The last several years of wet and warm conditions in dairy regions across the country have brought up the important conversation of forage hygiene. If you ask University of Wisconsin-Madison Associate Professor and Field Crops Extension Pathologist Damon Smith, the “dirty forage” bull’s-eye is actually a triangle.

In order for many plant diseases to flourish, the three corners of the disease triangle have to be present. That is, a susceptible host, virulent pathogen, and favorable weather conditions.

“Those three things have to come together in order to have a disease concern,” Smith said at the recent Purina Leading Dairy Producers Conference. “The moving target, of course, has been the weather the last few years. Warm and excessively wet and humid conditions promote disease causing species.”

Action steps on corn
Specifically, when discussing ear rots in corn, Smith conveyed a handful of recommendations to help curtail its risk and impact. “Choosing hybrids is one of the biggest things you can do,” Smith said. “Choose something that has good ratings but also fits your climate.”

Here is the rest of his advice:

  • Plant early and allow normal heat unit accumulations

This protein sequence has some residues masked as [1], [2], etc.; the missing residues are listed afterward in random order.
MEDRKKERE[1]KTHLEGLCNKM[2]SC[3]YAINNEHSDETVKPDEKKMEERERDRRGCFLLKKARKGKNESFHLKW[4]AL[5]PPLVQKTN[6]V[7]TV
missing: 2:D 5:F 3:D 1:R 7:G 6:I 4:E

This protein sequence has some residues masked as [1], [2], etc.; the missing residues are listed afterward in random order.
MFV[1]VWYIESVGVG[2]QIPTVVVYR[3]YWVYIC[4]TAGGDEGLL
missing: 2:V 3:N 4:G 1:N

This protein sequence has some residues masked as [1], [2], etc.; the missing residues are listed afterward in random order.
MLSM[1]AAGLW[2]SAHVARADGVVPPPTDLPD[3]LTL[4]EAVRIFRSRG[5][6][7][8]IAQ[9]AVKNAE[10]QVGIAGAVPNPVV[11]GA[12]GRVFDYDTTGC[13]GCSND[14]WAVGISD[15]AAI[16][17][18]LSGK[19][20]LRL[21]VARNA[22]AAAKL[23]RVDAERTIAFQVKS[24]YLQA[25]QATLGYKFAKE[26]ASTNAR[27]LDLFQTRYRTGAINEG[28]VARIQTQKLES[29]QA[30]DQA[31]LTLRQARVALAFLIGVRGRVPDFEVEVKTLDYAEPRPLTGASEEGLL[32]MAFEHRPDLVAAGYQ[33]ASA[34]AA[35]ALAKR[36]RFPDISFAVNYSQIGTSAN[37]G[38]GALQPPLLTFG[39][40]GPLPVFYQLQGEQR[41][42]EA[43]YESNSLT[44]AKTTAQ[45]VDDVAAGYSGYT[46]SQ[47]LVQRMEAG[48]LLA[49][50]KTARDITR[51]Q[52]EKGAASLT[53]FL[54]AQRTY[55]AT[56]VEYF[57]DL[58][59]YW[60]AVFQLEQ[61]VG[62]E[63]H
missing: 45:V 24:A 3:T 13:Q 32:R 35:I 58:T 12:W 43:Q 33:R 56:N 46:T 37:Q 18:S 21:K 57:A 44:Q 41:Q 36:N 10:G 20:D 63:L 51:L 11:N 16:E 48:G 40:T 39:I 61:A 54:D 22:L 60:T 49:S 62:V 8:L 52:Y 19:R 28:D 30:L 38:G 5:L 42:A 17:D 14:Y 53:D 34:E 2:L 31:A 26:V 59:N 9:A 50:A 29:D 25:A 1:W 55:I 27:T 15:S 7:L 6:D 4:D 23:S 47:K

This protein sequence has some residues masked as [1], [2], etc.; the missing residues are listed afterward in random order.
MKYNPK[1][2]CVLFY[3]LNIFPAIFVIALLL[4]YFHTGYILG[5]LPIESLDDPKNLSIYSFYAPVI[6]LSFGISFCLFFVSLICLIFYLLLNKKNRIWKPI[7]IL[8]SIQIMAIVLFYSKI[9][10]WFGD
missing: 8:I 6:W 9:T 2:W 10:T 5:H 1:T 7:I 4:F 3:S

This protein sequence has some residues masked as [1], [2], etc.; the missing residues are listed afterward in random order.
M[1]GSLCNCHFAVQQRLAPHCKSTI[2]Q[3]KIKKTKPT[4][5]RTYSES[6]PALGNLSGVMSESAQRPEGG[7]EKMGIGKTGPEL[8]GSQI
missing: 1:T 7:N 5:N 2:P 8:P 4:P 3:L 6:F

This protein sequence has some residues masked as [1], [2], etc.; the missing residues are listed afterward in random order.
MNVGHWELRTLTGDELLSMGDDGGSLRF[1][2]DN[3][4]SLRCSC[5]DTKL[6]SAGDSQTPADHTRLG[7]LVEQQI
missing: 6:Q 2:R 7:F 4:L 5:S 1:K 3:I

• Irrigate if the plant is dry to reduce stress but irrigate deep and allow as much time as possible between irrigation events
  • Manage insects to minimize plant damage
  • Harvest at the optimum moisture to facilitate proper fermentation
  • Pack the bunker quickly and to adequate density
  • Consider fungicide use if necessary

To the final point of fungicide use, Smith said that fungicides should be considered for use on fields that have higher risk. Those risk factors include if the field has been infected before, if it receives irrigation, or if you have planted a less resistant hybrid. Typically, fungicides provide a quality improvement while seeing moderate to very low yield improvements.

Beyond the ear and leaf risk for corn crops, Smith concluded by warning of the likelihood of stalk infection in corn plants. “Where does vomitoxin accumulate in the plant? We’ve done some research that show these organisms can be stalk rotters, too. In 2019, there was a high stalk impact.”

Part of that he explained is tied to soil borne infection, but it’s something to be aware of in years where it’s excessively wet throughout the season.

To comment, email your remarks to intel@hoards.com.
(c) Hoard's Dairyman Intel 2020
February 3, 2020
Subscribe to Hoard's Dairyman Intel by clicking the button below